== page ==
Getting Back to OSDev

It’s been a while, but recently I’ve got back in to OS Development. I tend to find I leave my old OS project alone for months (or years!) and then become inspired to go back to it. This time, it’s because I have some project ideas based on combining the Raspberry Pi with an Arduino Uno.

Anyway, each time I go back, it’s time to update the GCC Cross-Compiler (for basic instructions on how to create this, see the wiki over at and a few other anciliary bits and pieces. Of course, because it’s been so long since I did any development, I’ve forgotten most of the little “gotchas” with the process.

Don’t Click on the Link Below!

The purpose of this post, therefore, is to act as an aide memoir for me and it may also possibly help someone else! I’m also putting a link up to my latest cross compiler. Now – before anyone interested in OSDev simply clicks on the link and gets going, allow me to persuade you not to click on the link!

The gzipped tar file contains the directory /cross and expects to be untarred in the /usr/local directory in cygwin. It contains cross-compilers for the i686-elf, x86_64 (yes – I know about the -m32 compiler switch…), AVR and Raspberry Pi on a 64 bit Windows Cygwin Host. This is the first reason for not downloading the gzipped file – it contains some specific cross-compilers that I use and this same subset is unlikely to be needed by anyone else, who will have their own targets in mind.

The next reason for not clicking the link, is that I think that anyone attempting OS Development should at least know their toolchain well enough to be able to build a cross-compiler. The link is provided more to be of assistance to someone who has done this before and doesn’t want to waste time doing it all over again.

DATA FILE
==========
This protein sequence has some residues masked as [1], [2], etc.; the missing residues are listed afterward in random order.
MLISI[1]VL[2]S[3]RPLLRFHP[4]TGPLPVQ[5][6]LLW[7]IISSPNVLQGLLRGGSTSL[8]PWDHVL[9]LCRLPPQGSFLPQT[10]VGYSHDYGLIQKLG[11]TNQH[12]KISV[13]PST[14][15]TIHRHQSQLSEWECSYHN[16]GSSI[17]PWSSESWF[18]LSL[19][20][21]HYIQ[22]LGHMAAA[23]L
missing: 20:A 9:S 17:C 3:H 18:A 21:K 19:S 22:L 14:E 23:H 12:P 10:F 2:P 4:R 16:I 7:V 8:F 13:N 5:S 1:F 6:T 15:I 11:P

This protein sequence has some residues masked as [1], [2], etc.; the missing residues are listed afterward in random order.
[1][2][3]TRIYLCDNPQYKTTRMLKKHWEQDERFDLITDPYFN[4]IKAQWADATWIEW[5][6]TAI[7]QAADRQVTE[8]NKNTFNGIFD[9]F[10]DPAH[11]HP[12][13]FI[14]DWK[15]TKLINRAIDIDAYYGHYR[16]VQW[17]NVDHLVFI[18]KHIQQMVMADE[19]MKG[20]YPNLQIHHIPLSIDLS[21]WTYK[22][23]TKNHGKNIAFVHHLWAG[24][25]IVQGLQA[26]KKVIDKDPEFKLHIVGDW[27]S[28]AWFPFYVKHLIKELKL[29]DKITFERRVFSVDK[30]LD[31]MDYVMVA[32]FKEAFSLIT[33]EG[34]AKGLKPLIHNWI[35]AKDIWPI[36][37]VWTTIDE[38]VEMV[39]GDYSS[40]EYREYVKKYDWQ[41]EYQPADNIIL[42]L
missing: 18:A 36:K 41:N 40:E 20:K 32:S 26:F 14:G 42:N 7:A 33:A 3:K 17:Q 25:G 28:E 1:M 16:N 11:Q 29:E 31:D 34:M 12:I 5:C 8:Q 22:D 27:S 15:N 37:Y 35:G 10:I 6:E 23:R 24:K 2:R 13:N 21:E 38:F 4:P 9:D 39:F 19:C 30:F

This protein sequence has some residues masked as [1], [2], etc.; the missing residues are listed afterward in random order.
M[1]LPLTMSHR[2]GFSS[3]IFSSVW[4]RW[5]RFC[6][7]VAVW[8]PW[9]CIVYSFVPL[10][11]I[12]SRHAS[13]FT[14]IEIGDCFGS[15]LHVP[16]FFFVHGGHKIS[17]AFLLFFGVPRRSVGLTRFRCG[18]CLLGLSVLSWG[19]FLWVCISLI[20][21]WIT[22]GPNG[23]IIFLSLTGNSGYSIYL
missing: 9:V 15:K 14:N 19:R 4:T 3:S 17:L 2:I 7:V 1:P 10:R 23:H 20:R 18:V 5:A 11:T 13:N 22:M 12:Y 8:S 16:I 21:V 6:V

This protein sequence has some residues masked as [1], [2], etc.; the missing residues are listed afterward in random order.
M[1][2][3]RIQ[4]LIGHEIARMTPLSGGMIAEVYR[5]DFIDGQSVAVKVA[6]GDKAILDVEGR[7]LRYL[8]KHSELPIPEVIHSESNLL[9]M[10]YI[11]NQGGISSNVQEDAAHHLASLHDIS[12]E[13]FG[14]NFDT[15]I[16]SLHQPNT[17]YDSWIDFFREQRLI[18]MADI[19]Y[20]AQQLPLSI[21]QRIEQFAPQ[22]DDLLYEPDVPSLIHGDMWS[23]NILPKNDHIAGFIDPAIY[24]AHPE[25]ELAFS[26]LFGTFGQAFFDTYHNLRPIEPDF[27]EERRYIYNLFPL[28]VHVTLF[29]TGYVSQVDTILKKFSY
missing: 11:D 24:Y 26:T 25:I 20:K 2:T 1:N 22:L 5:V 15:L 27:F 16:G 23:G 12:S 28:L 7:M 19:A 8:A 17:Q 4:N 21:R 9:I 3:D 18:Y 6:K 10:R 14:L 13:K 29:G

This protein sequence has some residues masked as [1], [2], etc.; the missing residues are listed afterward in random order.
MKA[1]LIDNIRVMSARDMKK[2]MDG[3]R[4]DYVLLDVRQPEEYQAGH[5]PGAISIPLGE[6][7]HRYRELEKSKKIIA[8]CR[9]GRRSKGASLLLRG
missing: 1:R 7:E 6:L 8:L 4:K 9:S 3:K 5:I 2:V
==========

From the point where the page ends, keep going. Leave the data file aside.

The final reasons are that I provide absolutely no support for this download (an make no guarantees that it will do anything useful). It may harm your system and I do not provide any warranties against this. It may not even contain the latest version of the build tools…

Order of Installation

Now, the meat of this article follows, with the order in which I go about getting my OSDev environment back again.


Install Cygwin from the latest online installer. At a minimum, select the following packages (in addition to the automatically selected packages):

  • GCC4-Core, GCC4-g++, Nasm (I am in the process of removing this dependency and switching to gnu as).
  • Flex, Bison, Make
  • libmpc-devel, libmpfr-devel, libgmp-devel
  • Mkisofs
  • Git and openssh.

Self-Compiled Utilities

Next, it’s time to compile the utilities (including cross-compilers) that will be needed as a part of my build process. These are all downloaded as .tar.gz, unzipped to usr/src and then configured in a separate build directory.

  • GNU Binutils (targets: i[x]86-elf, x86_64-elf, arm-none-eabi, avr)
  • GNU GCC (same targets)
  • GRUB 2.00

 The Cross Compilers

…and here they are!

Current Projects

I’ve started to get some content together for the site and promise I’ll get something more substantial up here over the next couple of days.

Since I last posted anything on my web site, there have been a lot of changes in both career and home life. This means that programming has been put on the back burner. Out of interest, I had a look at my OS code again recently and got the old kernel booting from GRUB2 – I’m in danger of getting the programming bug again! It doesn’t help that I now have my Raspberry Pi and will be very tempted to try getting the kernel up on that, in addition to continuing with my AMD64 version.

As far as high level programming goes, I have an optometry practice management system based on C#/SQL Server that I’d like to get a bit further with. This relates more to my day job and is therefore the most likely programming project to bring in a bit of money one day :)

I enjoy teaching and would love to get some more tutorials up here as well. If only there were more hours in the day!